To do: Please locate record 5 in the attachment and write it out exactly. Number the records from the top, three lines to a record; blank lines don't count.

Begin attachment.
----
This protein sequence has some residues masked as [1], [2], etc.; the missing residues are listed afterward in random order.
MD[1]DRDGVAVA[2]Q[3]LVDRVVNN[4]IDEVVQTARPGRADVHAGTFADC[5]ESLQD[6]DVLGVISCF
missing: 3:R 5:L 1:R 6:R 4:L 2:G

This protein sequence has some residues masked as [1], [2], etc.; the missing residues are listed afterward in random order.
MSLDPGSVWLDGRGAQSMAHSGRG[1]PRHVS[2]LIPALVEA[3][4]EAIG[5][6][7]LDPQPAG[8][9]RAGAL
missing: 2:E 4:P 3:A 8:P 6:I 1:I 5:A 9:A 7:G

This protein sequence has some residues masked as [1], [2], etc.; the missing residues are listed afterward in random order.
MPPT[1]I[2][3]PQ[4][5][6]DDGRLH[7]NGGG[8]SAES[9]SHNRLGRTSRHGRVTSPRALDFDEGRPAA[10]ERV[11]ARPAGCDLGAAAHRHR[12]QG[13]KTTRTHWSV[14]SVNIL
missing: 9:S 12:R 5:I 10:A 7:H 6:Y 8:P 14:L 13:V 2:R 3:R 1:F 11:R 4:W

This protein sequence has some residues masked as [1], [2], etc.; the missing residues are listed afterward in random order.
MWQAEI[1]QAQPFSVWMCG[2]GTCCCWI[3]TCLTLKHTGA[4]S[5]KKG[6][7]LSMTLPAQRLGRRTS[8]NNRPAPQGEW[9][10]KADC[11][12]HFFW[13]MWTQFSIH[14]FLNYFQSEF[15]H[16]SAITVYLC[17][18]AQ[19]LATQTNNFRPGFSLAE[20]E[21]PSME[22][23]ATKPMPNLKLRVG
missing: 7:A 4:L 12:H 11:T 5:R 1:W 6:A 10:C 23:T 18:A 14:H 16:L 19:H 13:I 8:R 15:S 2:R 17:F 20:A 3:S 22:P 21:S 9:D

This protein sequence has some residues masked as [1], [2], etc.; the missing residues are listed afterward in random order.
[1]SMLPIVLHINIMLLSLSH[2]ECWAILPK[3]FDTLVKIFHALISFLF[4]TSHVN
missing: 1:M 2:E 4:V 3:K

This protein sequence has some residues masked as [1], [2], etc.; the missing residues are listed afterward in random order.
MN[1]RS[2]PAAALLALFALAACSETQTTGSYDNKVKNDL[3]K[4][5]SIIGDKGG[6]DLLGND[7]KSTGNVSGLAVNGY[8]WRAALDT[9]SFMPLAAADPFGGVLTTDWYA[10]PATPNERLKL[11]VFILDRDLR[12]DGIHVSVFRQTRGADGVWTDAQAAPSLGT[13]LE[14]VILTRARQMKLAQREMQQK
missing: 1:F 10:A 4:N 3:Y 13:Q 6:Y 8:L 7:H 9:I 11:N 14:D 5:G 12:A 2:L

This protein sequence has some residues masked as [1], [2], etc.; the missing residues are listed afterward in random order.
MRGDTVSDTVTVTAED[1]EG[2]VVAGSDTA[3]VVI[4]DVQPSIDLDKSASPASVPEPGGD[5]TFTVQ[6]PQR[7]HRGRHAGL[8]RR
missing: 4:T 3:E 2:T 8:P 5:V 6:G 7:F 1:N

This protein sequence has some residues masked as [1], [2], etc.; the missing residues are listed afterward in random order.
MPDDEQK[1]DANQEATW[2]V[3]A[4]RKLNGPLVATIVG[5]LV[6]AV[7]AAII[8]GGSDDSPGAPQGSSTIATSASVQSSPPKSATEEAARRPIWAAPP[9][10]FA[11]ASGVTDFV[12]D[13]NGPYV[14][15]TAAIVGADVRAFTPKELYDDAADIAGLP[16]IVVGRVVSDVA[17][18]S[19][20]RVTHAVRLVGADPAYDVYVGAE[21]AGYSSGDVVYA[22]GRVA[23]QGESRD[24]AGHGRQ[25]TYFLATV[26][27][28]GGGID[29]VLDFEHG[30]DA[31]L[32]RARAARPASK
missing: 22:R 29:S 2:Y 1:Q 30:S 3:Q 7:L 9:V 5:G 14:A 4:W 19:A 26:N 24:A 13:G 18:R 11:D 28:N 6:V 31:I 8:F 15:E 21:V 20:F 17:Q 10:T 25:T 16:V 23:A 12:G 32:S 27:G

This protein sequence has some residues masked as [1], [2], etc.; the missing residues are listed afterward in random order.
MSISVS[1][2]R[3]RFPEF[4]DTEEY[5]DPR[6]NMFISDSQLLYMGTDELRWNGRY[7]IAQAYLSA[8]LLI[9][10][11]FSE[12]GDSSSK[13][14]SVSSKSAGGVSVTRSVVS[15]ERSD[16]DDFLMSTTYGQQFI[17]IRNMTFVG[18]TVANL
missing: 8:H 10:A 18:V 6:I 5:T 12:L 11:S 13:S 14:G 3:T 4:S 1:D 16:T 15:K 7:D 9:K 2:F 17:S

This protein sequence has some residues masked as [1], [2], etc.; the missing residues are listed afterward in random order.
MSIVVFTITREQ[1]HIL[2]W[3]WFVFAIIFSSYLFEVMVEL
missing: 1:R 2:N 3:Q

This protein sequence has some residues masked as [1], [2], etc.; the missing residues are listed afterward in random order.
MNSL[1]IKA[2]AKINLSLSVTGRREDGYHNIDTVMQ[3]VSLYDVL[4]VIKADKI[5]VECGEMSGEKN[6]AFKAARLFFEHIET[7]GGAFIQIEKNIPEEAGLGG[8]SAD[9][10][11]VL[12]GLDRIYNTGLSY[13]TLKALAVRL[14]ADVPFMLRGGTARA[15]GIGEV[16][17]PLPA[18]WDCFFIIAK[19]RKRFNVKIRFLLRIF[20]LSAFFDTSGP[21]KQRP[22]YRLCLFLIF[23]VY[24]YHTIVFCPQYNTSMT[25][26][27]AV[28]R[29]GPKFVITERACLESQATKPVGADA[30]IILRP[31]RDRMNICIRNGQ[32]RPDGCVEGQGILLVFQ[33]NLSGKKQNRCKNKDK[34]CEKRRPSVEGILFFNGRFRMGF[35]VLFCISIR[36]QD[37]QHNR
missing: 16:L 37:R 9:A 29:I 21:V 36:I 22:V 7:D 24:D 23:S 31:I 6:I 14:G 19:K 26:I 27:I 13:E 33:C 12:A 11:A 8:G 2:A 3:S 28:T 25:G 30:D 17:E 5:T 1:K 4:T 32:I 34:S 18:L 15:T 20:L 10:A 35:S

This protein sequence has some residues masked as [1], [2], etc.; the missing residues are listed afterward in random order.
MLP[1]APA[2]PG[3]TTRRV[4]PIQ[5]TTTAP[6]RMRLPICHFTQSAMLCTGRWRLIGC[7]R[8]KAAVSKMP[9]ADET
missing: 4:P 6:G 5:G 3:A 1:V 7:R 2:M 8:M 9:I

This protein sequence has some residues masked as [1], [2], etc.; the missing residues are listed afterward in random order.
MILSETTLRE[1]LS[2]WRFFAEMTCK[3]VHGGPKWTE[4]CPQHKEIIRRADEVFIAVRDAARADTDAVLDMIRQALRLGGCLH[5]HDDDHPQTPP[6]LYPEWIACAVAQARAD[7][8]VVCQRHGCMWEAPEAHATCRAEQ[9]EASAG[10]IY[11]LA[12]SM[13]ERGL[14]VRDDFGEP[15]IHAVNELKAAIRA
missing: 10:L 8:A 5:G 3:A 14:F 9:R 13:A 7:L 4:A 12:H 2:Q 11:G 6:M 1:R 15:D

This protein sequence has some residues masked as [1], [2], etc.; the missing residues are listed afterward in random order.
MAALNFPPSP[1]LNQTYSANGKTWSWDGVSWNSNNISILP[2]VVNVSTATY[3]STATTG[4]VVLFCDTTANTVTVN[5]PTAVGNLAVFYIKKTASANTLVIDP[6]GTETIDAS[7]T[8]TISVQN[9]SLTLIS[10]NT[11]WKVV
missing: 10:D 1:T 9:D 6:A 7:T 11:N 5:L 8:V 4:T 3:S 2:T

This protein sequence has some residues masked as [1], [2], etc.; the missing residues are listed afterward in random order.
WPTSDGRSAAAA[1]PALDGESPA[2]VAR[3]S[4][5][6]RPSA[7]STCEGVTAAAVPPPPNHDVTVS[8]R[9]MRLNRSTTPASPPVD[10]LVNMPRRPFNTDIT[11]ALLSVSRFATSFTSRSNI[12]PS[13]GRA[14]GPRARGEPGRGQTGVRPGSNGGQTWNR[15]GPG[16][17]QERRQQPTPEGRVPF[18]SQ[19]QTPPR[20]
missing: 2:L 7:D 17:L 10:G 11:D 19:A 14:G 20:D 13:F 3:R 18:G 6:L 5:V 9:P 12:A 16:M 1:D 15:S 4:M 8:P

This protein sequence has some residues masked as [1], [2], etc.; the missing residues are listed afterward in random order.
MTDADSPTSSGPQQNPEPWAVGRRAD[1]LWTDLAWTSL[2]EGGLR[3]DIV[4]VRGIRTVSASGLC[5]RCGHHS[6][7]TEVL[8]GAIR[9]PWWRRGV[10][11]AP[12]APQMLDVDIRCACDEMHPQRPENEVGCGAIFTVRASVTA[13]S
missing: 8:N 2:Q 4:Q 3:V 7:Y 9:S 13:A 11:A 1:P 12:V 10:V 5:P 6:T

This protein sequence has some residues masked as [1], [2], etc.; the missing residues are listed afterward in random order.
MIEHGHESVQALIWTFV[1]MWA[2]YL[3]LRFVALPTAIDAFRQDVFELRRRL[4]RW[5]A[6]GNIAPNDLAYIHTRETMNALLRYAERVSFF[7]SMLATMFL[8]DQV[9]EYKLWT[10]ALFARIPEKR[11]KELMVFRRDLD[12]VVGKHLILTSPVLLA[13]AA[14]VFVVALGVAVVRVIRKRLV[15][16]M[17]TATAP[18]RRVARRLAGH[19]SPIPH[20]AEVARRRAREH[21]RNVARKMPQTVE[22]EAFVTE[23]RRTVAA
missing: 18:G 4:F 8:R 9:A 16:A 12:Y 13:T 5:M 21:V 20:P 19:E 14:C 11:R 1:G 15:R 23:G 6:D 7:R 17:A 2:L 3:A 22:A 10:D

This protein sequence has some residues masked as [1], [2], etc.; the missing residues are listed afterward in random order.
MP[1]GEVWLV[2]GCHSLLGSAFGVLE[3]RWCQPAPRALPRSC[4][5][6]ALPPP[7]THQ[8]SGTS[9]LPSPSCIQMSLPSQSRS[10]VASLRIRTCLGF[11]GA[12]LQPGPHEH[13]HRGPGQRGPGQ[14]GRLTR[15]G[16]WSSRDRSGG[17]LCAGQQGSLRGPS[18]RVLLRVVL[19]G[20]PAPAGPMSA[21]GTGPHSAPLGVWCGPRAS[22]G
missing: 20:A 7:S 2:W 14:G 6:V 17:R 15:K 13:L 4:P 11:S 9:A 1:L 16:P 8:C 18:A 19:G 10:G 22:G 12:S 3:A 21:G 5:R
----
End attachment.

This protein sequence has some residues masked as [1], [2], etc.; the missing residues are listed afterward in random order.
[1]SMLPIVLHINIMLLSLSH[2]ECWAILPK[3]FDTLVKIFHALISFLF[4]TSHVN
missing: 1:M 2:E 4:V 3:K